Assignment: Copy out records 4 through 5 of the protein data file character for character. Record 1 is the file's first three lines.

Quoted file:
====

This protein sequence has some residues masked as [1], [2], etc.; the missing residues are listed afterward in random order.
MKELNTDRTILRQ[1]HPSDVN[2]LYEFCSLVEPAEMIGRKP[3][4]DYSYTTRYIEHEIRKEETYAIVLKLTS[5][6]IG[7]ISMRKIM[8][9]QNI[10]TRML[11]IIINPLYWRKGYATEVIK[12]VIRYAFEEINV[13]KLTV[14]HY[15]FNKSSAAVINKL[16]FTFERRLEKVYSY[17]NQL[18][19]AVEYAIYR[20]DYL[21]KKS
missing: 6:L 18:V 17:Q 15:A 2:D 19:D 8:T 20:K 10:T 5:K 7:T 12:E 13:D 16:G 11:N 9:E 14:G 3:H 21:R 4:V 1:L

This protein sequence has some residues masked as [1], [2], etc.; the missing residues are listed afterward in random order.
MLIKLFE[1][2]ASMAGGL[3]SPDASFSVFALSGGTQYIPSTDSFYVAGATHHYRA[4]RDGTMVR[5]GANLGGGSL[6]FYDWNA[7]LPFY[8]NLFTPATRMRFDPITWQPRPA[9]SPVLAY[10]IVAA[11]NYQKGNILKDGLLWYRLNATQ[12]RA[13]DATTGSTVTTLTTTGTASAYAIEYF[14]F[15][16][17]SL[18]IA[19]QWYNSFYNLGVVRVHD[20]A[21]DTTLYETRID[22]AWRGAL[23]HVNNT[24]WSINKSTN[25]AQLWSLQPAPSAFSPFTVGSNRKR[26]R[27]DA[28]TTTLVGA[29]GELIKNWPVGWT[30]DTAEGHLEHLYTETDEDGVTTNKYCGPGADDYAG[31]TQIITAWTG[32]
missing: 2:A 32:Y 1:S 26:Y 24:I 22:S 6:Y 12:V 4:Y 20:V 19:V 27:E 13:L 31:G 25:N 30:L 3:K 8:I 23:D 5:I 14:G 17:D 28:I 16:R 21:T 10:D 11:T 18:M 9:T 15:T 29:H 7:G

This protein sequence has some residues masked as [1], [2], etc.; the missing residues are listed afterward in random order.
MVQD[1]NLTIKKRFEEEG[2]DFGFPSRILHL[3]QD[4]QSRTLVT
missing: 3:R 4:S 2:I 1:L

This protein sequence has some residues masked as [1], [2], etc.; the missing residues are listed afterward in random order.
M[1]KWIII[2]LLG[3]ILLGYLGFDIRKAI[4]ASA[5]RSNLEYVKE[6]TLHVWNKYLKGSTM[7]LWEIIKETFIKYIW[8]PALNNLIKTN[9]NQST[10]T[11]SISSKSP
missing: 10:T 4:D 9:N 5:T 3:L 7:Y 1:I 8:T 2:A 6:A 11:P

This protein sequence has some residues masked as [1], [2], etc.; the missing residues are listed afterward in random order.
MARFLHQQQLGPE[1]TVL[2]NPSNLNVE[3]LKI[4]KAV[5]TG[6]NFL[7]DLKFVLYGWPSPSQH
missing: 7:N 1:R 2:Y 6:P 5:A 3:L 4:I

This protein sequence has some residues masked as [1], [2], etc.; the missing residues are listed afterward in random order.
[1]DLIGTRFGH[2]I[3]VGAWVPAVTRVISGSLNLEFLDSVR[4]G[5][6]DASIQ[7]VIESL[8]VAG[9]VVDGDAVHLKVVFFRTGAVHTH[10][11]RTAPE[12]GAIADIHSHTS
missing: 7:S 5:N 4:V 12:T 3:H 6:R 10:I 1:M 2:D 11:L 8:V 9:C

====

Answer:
This protein sequence has some residues masked as [1], [2], etc.; the missing residues are listed afterward in random order.
M[1]KWIII[2]LLG[3]ILLGYLGFDIRKAI[4]ASA[5]RSNLEYVKE[6]TLHVWNKYLKGSTM[7]LWEIIKETFIKYIW[8]PALNNLIKTN[9]NQST[10]T[11]SISSKSP
missing: 10:T 4:D 9:N 5:T 3:L 7:Y 1:I 8:T 2:A 6:A 11:P

This protein sequence has some residues masked as [1], [2], etc.; the missing residues are listed afterward in random order.
MARFLHQQQLGPE[1]TVL[2]NPSNLNVE[3]LKI[4]KAV[5]TG[6]NFL[7]DLKFVLYGWPSPSQH
missing: 7:N 1:R 2:Y 6:P 5:A 3:L 4:I